Monday, 22 June 2015

Battlefield tourism: Quatre Bras and Ligny

We extended last week's visit to Waterloo to cover the battles of Quatre Bras and Ligny that preceded it. Driving from the Waterloo battlefield, we headed first to Quatre Bras and from thence made a loop along the route taken by the Prussians through Ligny, Wavre and via Papelotte back to the centre of the battlefield of Waterloo. This helped to give a sense for how close these places really were and how the campaign developed. Strolling around in these places helped give an impression of these battlefields.

Quatre Bras

View south from the Allied right towards where Bossu woods used to be

Centre of the battlefield as viewed from the Allied lines (the trees mark the road)
The crossroad - somewhat derelict nowadays

View south from the Allied left. The treeline in the distance marks the stream running across the battlefield.

We weren't lacking in the number of experts with maps:


I didn't get much of a chance to take pictures of Ligny or its surroundings. It was a pretty large area (larger than Waterloo) and, unlike Waterloo, you couldn't view the entire battlefield from a single place on the ground. A lot of the surrounding countryside was quite open and seemed like it would be easy to manoeuvre in. The stream held by the Prussians seemed more like a ditch, but I guess that's enough to provide a hindrance against attackers. It seems incredible that d'Erlon's corps could spend so much time manoeuvring between Quatre Bras and Ligny without being caught up in the fighting in either one. It was only a few minutes driving from Quatre Bras before we were in the place where the extreme right flank of the Prussian army was stationed. These two battlefields were very close to one another!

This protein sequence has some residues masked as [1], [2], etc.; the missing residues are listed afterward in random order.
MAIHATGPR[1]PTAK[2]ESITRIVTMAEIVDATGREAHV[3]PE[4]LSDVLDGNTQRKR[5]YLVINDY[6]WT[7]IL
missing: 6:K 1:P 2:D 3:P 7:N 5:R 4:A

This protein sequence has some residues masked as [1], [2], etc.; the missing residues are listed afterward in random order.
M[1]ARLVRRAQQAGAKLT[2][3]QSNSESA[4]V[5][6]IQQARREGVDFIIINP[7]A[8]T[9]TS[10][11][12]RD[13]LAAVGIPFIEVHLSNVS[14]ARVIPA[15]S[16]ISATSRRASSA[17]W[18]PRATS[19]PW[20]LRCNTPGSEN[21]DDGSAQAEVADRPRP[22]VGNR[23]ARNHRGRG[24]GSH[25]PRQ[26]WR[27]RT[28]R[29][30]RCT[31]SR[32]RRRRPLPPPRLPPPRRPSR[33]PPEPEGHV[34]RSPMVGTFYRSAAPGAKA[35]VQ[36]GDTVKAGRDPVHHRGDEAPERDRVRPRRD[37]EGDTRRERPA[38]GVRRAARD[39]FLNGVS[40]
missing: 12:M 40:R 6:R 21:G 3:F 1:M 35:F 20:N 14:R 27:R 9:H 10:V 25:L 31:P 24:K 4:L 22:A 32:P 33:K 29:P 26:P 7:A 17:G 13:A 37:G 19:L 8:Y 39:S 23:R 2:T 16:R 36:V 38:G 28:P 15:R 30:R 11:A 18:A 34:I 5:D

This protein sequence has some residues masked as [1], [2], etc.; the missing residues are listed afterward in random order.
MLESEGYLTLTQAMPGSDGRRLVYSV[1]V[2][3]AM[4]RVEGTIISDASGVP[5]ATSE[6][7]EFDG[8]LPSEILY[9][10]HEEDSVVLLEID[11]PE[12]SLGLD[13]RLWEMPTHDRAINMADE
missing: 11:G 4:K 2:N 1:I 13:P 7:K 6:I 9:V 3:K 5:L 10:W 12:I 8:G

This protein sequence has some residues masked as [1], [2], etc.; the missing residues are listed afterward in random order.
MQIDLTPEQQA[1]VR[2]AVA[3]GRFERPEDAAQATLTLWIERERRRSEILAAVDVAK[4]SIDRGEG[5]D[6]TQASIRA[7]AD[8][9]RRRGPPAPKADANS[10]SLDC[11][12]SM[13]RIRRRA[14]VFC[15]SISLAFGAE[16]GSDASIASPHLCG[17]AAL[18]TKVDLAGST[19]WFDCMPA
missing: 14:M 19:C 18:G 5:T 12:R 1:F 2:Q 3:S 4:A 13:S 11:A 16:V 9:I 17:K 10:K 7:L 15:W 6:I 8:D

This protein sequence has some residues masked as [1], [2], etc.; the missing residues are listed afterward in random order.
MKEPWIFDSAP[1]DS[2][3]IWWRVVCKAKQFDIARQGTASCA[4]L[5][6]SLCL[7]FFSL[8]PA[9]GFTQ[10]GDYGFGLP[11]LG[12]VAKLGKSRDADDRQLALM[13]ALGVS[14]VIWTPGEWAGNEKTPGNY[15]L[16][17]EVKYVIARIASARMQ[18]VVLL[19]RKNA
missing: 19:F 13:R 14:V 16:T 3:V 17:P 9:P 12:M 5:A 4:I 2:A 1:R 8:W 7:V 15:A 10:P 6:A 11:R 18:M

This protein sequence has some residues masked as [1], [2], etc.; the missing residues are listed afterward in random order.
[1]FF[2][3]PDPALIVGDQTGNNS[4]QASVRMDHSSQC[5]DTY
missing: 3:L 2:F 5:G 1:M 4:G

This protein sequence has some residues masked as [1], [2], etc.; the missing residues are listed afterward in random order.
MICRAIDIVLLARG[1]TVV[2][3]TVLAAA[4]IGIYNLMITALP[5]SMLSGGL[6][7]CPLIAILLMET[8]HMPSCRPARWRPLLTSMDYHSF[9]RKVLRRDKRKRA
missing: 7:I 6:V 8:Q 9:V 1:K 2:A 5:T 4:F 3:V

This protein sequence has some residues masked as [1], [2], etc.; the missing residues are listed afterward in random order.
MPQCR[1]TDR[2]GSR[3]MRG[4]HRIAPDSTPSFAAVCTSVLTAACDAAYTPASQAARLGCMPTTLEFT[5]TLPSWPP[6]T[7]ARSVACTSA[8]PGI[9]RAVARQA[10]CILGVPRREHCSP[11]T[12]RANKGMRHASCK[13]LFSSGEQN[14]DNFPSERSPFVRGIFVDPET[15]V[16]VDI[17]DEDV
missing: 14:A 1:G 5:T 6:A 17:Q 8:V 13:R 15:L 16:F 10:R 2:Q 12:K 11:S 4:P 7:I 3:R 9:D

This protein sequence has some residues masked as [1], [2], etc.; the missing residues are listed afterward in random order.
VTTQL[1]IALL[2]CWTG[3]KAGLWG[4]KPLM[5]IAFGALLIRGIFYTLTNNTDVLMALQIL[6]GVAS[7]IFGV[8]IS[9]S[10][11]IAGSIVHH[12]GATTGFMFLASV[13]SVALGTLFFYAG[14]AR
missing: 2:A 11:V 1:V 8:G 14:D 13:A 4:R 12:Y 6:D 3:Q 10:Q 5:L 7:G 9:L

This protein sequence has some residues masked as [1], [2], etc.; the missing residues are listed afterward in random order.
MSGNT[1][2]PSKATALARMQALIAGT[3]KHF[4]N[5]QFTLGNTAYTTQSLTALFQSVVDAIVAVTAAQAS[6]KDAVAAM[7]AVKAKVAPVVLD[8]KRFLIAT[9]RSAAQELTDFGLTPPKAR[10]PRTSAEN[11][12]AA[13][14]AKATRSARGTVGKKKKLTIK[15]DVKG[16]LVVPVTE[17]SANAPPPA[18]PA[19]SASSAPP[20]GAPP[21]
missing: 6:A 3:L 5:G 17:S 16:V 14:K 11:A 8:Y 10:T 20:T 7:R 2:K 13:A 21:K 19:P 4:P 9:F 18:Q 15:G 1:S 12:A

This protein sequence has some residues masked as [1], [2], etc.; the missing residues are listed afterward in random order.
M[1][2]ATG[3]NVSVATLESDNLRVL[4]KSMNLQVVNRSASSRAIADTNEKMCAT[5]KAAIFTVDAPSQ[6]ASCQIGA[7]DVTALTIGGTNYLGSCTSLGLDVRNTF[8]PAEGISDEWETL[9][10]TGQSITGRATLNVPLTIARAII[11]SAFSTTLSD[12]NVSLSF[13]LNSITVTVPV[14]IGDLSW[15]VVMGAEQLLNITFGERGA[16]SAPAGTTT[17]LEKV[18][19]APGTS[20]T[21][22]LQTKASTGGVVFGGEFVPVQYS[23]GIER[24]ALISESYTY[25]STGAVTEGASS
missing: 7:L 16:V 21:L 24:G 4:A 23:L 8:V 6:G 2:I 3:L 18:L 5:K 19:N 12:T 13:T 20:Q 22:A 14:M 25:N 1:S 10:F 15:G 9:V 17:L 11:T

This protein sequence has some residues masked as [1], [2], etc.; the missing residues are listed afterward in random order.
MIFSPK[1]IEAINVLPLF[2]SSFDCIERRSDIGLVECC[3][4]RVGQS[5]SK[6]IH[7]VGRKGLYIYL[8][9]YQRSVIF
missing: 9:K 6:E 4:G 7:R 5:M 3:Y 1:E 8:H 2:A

In the town of Ligny we found a nice little museum dedicated to the fighting there. It warmed my heart that the museum contained so many beautifully painted miniatures which had a strong role in illustrating the events and soldiers involved.


The Imperial Guard storming Ligny

Certificate according to which Mme Vallon, wife of the porte-aigle of the 15th infanterie léger is given a pension after her husband has died

I just might have to get a replica version of this guard officer's sword

The museum had a nice and meticulously made map of the position of each brigade on each side at 15.00 on June 16th 1815.

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